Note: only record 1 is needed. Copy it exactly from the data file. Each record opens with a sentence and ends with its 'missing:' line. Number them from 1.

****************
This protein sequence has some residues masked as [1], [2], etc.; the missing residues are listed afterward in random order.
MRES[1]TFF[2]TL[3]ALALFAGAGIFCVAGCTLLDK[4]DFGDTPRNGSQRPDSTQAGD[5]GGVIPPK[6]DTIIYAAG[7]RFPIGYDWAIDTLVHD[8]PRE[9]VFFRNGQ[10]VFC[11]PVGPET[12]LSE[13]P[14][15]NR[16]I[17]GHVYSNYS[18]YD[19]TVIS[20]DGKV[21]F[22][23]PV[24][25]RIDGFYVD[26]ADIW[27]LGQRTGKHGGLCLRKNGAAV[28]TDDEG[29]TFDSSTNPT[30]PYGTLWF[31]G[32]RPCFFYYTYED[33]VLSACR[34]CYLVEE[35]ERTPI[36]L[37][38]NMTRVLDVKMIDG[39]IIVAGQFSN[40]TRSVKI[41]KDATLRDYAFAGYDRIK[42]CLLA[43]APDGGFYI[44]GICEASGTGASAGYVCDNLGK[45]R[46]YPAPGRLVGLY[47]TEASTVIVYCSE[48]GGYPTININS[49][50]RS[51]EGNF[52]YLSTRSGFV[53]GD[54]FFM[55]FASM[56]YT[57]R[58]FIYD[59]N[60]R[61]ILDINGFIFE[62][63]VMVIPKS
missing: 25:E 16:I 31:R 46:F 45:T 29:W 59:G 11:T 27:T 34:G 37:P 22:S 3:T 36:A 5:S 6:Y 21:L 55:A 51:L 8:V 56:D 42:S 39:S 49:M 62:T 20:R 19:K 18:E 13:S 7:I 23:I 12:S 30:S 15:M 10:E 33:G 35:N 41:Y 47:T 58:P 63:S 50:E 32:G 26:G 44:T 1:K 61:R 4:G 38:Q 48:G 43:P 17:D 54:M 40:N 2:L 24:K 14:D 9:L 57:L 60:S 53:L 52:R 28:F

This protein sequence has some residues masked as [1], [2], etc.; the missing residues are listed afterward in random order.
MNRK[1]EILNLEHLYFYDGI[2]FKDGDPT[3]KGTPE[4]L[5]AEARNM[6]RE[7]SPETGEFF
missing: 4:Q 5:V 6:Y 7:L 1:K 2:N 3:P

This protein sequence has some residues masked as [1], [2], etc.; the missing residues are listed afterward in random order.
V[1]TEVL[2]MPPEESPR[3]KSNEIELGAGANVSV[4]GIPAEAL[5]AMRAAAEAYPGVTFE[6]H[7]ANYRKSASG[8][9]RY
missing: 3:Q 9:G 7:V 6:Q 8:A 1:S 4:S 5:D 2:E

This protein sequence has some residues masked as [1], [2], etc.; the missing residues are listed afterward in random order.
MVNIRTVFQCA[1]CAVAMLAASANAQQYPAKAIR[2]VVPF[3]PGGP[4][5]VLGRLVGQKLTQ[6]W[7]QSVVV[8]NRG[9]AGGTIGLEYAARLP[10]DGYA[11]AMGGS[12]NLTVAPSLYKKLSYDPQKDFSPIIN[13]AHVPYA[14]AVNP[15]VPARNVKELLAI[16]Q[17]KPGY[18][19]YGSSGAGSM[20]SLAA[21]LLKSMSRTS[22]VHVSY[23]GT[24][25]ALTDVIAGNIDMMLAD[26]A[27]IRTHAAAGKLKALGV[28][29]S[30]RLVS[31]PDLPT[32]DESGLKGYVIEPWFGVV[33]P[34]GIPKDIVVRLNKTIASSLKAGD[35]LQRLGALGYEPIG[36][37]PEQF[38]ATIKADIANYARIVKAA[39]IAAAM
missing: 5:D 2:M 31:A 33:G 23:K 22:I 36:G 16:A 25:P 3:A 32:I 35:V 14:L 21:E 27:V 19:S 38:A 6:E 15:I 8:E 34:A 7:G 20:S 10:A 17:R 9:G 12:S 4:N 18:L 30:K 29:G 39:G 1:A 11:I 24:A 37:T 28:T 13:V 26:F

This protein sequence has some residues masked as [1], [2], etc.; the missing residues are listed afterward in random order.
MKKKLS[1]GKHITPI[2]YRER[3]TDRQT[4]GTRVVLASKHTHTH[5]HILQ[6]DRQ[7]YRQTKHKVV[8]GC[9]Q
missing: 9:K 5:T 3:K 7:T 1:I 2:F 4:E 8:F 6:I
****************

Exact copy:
This protein sequence has some residues masked as [1], [2], etc.; the missing residues are listed afterward in random order.
MRES[1]TFF[2]TL[3]ALALFAGAGIFCVAGCTLLDK[4]DFGDTPRNGSQRPDSTQAGD[5]GGVIPPK[6]DTIIYAAG[7]RFPIGYDWAIDTLVHD[8]PRE[9]VFFRNGQ[10]VFC[11]PVGPET[12]LSE[13]P[14][15]NR[16]I[17]GHVYSNYS[18]YD[19]TVIS[20]DGKV[21]F[22][23]PV[24][25]RIDGFYVD[26]ADIW[27]LGQRTGKHGGLCLRKNGAAV[28]TDDEG[29]TFDSSTNPT[30]PYGTLWF[31]G[32]RPCFFYYTYED[33]VLSACR[34]CYLVEE[35]ERTPI[36]L[37][38]NMTRVLDVKMIDG[39]IIVAGQFSN[40]TRSVKI[41]KDATLRDYAFAGYDRIK[42]CLLA[43]APDGGFYI[44]GICEASGTGASAGYVCDNLGK[45]R[46]YPAPGRLVGLY[47]TEASTVIVYCSE[48]GGYPTININS[49][50]RS[51]EGNF[52]YLSTRSGFV[53]GD[54]FFM[55]FASM[56]YT[57]R[58]FIYD[59]N[60]R[61]ILDINGFIFE[62][63]VMVIPKS
missing: 25:E 16:I 31:R 46:F 45:T 29:W 59:G 11:T 27:T 34:G 37:P 22:S 3:T 36:A 5:S 6:Y 21:L 55:A 51:L 8:V 56:D 42:S 39:S 49:M 62:T 20:R 19:K 18:E 13:S 7:I 23:I 12:S 30:S 15:M 10:E 33:G 35:N 41:Y 47:T 58:P 63:S 50:E 32:G 26:G 44:T 1:K 61:R 4:G 38:Q 48:G 43:P 17:D 54:M 40:N 2:L 24:K 14:D 9:L 57:L 60:S 53:L 52:R 28:F